AEA (2008) Review and update of UK abatement cost curves for the industrial, domestic and non-domestic sectors
AEA (September 2008) Greenhouse gas emissions from shipping: trends, projections and abatement potential
… And each of them contains the same caveat:
AEA Technology plc accepts no liability whatsoever to any third party for any loss or damage arising from any interpretation or use of the information contained in this report, or reliance on any views expressed therein.
There are approximately 60 million third parties to this report, to which its authors accept no responsibility. Yet their futures, and the futures of the millions more who will be born after the Climate Change Act, are in no small way being decided by the content of this report, which its authors accept no responsibility for. And this little caveat gives us a glimpse into the nature of contemporary politics.
At the bottom, are these 60 million people, none of whom has had the opportunity to express their views on environmental politics at the ballot box. At the ‘top’, so to speak, is a Parliament, comprised of parties which have each absorbed environmentalism and climate-alarmism. Yet in spite of this consensus, the parties were unable to interpret ‘the science’ to turn it into policy. So they created the CCC to which they deferred technical, scientific, and economic policy-making. The CCC in turn defer to environmental consultants. Everyone is claiming to be the one ‘saving the planet’, yet nobody is accepting any responsibility for making policy, or for producing the evidence for ‘evidence-based policy-making’.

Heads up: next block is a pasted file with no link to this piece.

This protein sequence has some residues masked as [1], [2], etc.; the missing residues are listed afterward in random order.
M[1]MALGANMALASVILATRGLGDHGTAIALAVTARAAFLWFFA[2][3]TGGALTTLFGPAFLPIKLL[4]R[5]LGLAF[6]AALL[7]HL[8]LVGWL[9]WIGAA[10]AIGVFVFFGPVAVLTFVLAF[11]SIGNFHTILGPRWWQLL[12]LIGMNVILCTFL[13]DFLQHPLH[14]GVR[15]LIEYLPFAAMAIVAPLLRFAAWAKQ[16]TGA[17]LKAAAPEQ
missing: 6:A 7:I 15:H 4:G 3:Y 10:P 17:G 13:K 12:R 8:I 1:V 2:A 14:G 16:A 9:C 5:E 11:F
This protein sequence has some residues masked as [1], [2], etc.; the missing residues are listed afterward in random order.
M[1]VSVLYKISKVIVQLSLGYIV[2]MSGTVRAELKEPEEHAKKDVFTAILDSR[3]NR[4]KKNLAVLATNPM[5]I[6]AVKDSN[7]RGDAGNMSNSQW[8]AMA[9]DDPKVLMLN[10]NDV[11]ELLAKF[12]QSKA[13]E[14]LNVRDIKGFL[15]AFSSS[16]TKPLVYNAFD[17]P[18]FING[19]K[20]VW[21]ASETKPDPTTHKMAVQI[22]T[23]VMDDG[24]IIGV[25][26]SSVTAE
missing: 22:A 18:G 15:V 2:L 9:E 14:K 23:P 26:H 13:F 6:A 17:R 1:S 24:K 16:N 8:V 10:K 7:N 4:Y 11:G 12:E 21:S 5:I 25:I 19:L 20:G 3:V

In normal democratic politics, people have a sanction. Come the beginning of a new electoral term, even if we lack something to vote for positively, political disappointments can be de-selected, or the parties that represent their ideas voted against. Yet what opportunity is there to express our (lack of) confidence in an environmental consultancy which lacks the balls to even put its money where its mouth is? What opportunity is there to challenge the CCC, and the values and ideas it brings to its analysis? And when did the political parties ever have the bravery to reflect critically and publicly on the climate agenda?
Yet the projections supplied to the CCC and to Parliament must stand as equivalent in some way to the ideas which once informed normal politics. That is to say that these projections are political in their function, even if the content of them seems to be scientific, objective, and value-neutral.
Perhaps I am over-stating things here. Perhaps the caveat is a mere formality, designed to pre-empt some unforeseen legal problem. But to me it reads like a get-out clause by an outfit which knows its product is not fit-for-purpose. Like a cheaply manufactured, low-quality knock-off item sold without guarantee out of a car boot or garage sale. Caveat emptor. Except we don’t buy it… We haven’t bought it. The only people who have bought it are the people who have shirked their responsibilities, but kept their office.
Perhaps the Met Office and the AEA are now beginning to realise the extent to which forecasting and prediction are now political functions. As Pielke points out, ‘The idea that forecasts, once made, leave an agency “hostage to fortune” is no doubt true’… The response has been the ‘plausible denial’ of agency itself: politicians can say, like Blair leaving office, having launched wars from dodgy dossiers, ‘I did what I thought was right‘. Panels of experts can claim that they merely reviewed ‘the best available science’. And those engaged in projecting and forecasting can say that they’re not responsible for the decisions that are made in the light of their research. ‘Don’t blame me, I only work here’…